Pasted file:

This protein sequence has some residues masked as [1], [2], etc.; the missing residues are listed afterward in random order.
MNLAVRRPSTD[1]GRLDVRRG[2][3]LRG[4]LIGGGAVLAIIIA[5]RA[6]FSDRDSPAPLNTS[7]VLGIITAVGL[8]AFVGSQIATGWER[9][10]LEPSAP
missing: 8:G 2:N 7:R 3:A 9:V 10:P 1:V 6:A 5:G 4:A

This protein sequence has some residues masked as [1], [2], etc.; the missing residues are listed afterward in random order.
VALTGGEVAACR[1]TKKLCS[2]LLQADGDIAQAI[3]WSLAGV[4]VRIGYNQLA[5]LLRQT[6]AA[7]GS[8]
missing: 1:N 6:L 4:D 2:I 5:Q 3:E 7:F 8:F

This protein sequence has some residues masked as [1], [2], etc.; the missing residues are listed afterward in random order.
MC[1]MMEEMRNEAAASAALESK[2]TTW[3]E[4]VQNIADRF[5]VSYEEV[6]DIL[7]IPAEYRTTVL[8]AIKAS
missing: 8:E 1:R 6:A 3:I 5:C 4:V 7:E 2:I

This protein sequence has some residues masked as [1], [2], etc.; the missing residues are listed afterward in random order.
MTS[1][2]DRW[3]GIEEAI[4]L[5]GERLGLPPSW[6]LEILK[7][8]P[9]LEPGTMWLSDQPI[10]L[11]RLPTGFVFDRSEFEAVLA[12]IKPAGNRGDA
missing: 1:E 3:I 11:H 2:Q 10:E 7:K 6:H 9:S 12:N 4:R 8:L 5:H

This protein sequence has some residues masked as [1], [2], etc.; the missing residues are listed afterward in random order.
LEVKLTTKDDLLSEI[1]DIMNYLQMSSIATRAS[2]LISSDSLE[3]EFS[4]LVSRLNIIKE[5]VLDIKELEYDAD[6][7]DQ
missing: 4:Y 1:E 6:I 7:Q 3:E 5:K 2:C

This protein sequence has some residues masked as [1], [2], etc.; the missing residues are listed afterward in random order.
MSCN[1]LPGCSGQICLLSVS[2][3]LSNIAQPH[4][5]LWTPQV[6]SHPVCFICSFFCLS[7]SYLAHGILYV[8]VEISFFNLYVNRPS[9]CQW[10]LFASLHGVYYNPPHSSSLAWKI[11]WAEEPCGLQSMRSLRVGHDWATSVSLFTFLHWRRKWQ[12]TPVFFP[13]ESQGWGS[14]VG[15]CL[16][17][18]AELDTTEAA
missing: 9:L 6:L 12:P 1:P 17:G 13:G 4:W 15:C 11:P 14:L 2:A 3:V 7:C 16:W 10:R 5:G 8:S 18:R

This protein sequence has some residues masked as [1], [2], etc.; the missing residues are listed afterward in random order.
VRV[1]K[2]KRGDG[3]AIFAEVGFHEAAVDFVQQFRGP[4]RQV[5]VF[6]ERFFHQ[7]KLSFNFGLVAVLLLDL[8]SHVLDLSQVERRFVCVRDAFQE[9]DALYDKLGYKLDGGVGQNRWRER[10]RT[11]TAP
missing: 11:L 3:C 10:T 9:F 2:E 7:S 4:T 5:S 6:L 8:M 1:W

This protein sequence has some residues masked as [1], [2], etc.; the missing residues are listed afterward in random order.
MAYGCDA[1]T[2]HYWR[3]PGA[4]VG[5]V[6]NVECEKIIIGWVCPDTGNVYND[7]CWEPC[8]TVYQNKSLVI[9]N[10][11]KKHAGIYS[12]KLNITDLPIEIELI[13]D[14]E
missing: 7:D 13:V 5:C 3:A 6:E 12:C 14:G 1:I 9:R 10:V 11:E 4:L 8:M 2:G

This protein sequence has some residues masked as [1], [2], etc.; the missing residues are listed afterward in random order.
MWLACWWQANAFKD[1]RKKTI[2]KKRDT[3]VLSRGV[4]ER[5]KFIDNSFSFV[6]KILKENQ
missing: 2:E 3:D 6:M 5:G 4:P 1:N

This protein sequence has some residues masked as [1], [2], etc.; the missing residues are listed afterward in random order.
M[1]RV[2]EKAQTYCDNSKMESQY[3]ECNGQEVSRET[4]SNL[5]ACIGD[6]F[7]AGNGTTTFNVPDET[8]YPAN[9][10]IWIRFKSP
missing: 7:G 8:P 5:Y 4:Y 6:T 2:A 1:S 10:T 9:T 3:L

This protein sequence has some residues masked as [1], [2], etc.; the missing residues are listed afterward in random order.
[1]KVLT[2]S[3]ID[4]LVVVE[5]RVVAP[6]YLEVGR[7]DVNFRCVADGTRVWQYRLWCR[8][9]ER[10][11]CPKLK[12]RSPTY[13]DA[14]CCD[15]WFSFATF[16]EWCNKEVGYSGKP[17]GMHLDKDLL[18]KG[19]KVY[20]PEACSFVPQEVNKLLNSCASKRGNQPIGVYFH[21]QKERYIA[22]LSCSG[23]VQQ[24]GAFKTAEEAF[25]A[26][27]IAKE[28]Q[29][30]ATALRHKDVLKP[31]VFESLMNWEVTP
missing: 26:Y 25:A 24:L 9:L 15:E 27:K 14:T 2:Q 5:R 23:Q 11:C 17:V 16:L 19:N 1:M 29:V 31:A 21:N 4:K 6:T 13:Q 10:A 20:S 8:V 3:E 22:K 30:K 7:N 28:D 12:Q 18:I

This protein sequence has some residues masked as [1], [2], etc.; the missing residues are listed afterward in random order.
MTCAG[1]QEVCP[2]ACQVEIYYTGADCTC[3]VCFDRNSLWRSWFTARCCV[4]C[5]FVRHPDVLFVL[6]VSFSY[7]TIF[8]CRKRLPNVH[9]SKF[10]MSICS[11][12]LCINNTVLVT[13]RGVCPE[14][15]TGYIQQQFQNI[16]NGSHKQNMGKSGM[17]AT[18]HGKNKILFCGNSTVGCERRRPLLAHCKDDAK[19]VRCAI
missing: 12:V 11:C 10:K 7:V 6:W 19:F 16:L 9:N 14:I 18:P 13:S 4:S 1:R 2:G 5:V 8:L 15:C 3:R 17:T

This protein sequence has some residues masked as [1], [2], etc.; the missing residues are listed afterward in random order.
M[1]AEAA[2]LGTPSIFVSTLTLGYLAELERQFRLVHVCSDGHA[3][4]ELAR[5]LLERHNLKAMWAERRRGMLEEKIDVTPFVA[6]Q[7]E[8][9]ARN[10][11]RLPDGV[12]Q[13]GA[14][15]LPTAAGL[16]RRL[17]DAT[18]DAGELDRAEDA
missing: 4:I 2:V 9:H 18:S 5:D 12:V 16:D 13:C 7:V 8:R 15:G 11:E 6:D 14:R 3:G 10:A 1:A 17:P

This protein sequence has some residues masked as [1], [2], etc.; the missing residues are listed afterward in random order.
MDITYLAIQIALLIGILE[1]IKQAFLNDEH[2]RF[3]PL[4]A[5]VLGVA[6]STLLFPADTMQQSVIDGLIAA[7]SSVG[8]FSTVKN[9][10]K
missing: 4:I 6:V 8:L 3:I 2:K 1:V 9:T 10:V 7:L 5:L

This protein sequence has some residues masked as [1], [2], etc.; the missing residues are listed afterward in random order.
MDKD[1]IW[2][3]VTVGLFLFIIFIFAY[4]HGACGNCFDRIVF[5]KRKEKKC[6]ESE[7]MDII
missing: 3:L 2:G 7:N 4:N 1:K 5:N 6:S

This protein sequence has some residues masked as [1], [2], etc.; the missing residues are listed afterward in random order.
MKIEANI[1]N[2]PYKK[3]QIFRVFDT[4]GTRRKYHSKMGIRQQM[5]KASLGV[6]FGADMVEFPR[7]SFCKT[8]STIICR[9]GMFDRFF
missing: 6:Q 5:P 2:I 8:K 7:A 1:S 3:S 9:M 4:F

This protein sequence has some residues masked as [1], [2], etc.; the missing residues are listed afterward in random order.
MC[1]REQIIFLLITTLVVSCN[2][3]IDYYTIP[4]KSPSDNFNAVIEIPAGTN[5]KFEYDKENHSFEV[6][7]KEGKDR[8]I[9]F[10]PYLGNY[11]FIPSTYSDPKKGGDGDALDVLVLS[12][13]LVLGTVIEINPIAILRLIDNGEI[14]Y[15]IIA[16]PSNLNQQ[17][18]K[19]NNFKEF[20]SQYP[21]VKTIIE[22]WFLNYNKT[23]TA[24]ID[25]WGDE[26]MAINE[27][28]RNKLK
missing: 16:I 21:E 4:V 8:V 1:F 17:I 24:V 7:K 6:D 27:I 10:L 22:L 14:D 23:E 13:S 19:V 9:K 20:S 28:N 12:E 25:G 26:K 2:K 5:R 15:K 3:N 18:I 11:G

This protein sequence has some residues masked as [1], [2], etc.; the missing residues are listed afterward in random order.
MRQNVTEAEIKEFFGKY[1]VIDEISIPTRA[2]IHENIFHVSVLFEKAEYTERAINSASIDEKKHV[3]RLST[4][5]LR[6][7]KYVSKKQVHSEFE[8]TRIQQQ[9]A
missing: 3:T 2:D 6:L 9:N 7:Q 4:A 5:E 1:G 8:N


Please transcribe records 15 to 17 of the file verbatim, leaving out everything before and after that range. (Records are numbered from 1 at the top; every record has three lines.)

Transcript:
This protein sequence has some residues masked as [1], [2], etc.; the missing residues are listed afterward in random order.
MDKD[1]IW[2][3]VTVGLFLFIIFIFAY[4]HGACGNCFDRIVF[5]KRKEKKC[6]ESE[7]MDII
missing: 3:L 2:G 7:N 4:N 1:K 5:N 6:S

This protein sequence has some residues masked as [1], [2], etc.; the missing residues are listed afterward in random order.
MKIEANI[1]N[2]PYKK[3]QIFRVFDT[4]GTRRKYHSKMGIRQQM[5]KASLGV[6]FGADMVEFPR[7]SFCKT[8]STIICR[9]GMFDRFF
missing: 6:Q 5:P 2:I 8:K 7:A 1:S 3:S 9:M 4:F

This protein sequence has some residues masked as [1], [2], etc.; the missing residues are listed afterward in random order.
MC[1]REQIIFLLITTLVVSCN[2][3]IDYYTIP[4]KSPSDNFNAVIEIPAGTN[5]KFEYDKENHSFEV[6][7]KEGKDR[8]I[9]F[10]PYLGNY[11]FIPSTYSDPKKGGDGDALDVLVLS[12][13]LVLGTVIEINPIAILRLIDNGEI[14]Y[15]IIA[16]PSNLNQQ[17][18]K[19]NNFKEF[20]SQYP[21]VKTIIE[22]WFLNYNKT[23]TA[24]ID[25]WGDE[26]MAINE[27][28]RNKLK
missing: 16:I 21:E 4:V 8:V 1:F 17:I 24:V 7:K 6:D 27:I 10:L 22:L 14:D 23:E 13:S 19:V 9:K 20:S 28:N 12:E 25:G 26:K 2:K 5:R 15:K 3:N 18:I 11:G